Monday, December 15, 2008

BlueAnt Supertooth 3 Put to the Test

The latest incarnation of BlueAnt's Supertooth Bluetooth speakerphone, the Supertooth 3, is finally available in Canada. The main difference between this model and its predecessor, the Supertooth Light, is the addition of text-to-speech, which will actually dictate instructions and status, as well as who's calling. Being a fan of past BlueAnt products, I decided to take one out for a test drive to see whether this feature was worth the upgrade.

First, the look. At first glance, it appears the Supertooth 3 is designed almost identically to the Supertooth Light. However, there are a few subtle differences, like the 3's rounded edges vs. the Light's boxy look, and a more seamless integration of the side-mounted volume controls. The biggest difference aesthetically, however, is that the 3 does not have a pop out microphone like the Light: the mic is built right in, which I was initially a bit worried about. How would audio quality fare? (More on that later). As you can tell from the photo above (the 3 is on the left), both models are quite prone to pesky fingerprints. But since it's likely to be placed on your car's visor via a magnetic clip most of the time (unless you're charging it, or using it as a desktop speakerphone), than this really isn't a dealbreaker.

Then, comes the biggest advancement: text-to-speech. Upon power up, the unit instantly began speaking to me. What language would I like? I selected British English, only because the speaker's voice seems much more interesting than American English. Aside from these two options, you can also select French, Italian, Spanish, or German.

Now it's time to pair the device with my phone, the process of which is explained in detail by my new British gal pal. Once I initiate a connection between the Supertooth 3 and my BlackBerry Bold, it's time to sync contact information: after all, how else is she supposed to know who's in my phone book? The process wouldn't work automatically (this is only supported by certain phones), but the quick start guide succinctly explains how to initiate the sync manually with a BlackBerry (Options -> Highlight Device -> Transfer Contacts). It took a few minutes to complete the transfer of 100 or so contacts, but the device informed me every 15 seconds or so as to the status (20 contacts transferred, 40 contacts transferred, and so on). Follow this same process any time you update your phone's address book and want to subsequently update the listings in your Supertooth 3 as well. Then, it was off to the car!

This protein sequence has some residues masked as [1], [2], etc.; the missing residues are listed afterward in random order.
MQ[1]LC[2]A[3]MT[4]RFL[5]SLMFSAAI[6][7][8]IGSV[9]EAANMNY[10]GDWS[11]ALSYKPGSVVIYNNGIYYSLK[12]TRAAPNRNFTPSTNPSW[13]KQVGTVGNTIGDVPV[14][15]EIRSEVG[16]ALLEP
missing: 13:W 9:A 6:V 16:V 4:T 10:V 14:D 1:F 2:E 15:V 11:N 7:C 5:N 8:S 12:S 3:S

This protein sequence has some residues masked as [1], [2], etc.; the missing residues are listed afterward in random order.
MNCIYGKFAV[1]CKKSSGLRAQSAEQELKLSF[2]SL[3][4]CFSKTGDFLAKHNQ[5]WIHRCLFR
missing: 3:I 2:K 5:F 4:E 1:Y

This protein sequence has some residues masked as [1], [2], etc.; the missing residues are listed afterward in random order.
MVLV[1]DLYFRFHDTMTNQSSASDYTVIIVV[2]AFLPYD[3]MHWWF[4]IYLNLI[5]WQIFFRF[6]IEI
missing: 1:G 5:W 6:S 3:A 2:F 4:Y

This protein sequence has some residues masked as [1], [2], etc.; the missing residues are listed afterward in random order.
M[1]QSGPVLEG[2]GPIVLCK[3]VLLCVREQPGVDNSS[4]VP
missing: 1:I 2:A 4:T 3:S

While pronounciation of some caller's names was slightly off, the ability to hear who's calling is pretty cool. As an added bonus, you can also answer calls literally without lifting a finger: just say "OK" and begin conversing. If the caller isn't someone in your phone book, the unit will actually read out the phone number so that you at least have an idea of who it might be.
If you'll use the text-to-speech function often, it might be worth your while to list contacts by easily-pronounced nicknames or, with difficult monikers, to spell them phonetically in your phone book to ensure the correct annunciation.

So we've established that the text-to-speech feature is neat, but how useful is it? Many people have their cells docked on the dash or vent where they can easily see the incoming caller information. I often drive with the cell in my lap so I'm able to check e-mails at red lights (and only red lights, I swear!) Still, being able to avoid peaking downward to see who's calling, along with the ability to vocally accept a call can help to aid in safe driving.

But there's still the most important facet of any Bluetooth device to consider: sound quality. With the Supertooth 3, it was fantastic. My partner, who often complains when I call him using various Bluetooth devices, some of which aren't very favourable, was completely unaware that I was even using a speakerphone. It helps, of course, to situate the unit on the left side of your car's visor, with the built-in mic facing you. From my end, contacts sound crystal clear; just as good, if not better, than when chatting with my Supertooth Light.

Bottom line: if you already have the Supertooth Light, you'll get the same great sound quality and ease of operation with the 3. Upgrading will be solely dependent on your need (or want!) of text-to-speech which, in my experience, works very well. But if you're in the market for your first Bluetooth speakerphone, this model is certainly one of the best options out there that I've tried. And at about $150, it's reasonably priced. But if you're on a budget and aren't completely sold on the need for text-to-speech, the Light, while still available, is a great alternative, and can be found for anywhere from $80-$120.

The Supertooth 3 can be purchased today at a number of retailers, including The Source by Circuit City, The Telephone Booth, and WirelessWave, as well as Bell, Fido, Rogers, and Telus store locations.

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Anonymous said...

Have you found a way to have the BB Bold link to the BlueAnt automatically when you get into your car? I find that I have to do this manually each time.

Marketnews - Christine Persaud said...

Hi Anonymous,

Yes, this has to do with your BlackBerry settings. You should be able to change it so that it automatically connects whenever you come within reach of the Supertooth. The next time you get in your car, a pop up message should appear on your phone asking if you want to allow automatic connection from now on. Just say yes.